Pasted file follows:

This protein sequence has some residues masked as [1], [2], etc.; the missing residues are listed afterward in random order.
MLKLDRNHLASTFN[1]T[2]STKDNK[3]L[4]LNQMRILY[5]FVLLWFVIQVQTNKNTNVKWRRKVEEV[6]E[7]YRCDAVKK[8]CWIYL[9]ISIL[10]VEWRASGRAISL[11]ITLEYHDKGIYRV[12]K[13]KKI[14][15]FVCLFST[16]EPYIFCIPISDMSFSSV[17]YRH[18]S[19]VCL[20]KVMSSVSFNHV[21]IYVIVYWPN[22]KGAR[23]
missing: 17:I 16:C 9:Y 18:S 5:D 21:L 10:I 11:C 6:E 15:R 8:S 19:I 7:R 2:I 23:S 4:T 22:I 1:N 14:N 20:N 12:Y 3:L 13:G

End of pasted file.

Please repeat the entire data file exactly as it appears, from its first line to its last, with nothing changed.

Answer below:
This protein sequence has some residues masked as [1], [2], etc.; the missing residues are listed afterward in random order.
MLKLDRNHLASTFN[1]T[2]STKDNK[3]L[4]LNQMRILY[5]FVLLWFVIQVQTNKNTNVKWRRKVEEV[6]E[7]YRCDAVKK[8]CWIYL[9]ISIL[10]VEWRASGRAISL[11]ITLEYHDKGIYRV[12]K[13]KKI[14][15]FVCLFST[16]EPYIFCIPISDMSFSSV[17]YRH[18]S[19]VCL[20]KVMSSVSFNHV[21]IYVIVYWPN[22]KGAR[23]
missing: 17:I 16:C 9:Y 18:S 5:D 21:L 10:I 11:C 6:E 15:R 8:S 19:I 7:R 2:I 23:S 4:T 22:I 1:N 14:N 20:N 12:Y 3:L 13:G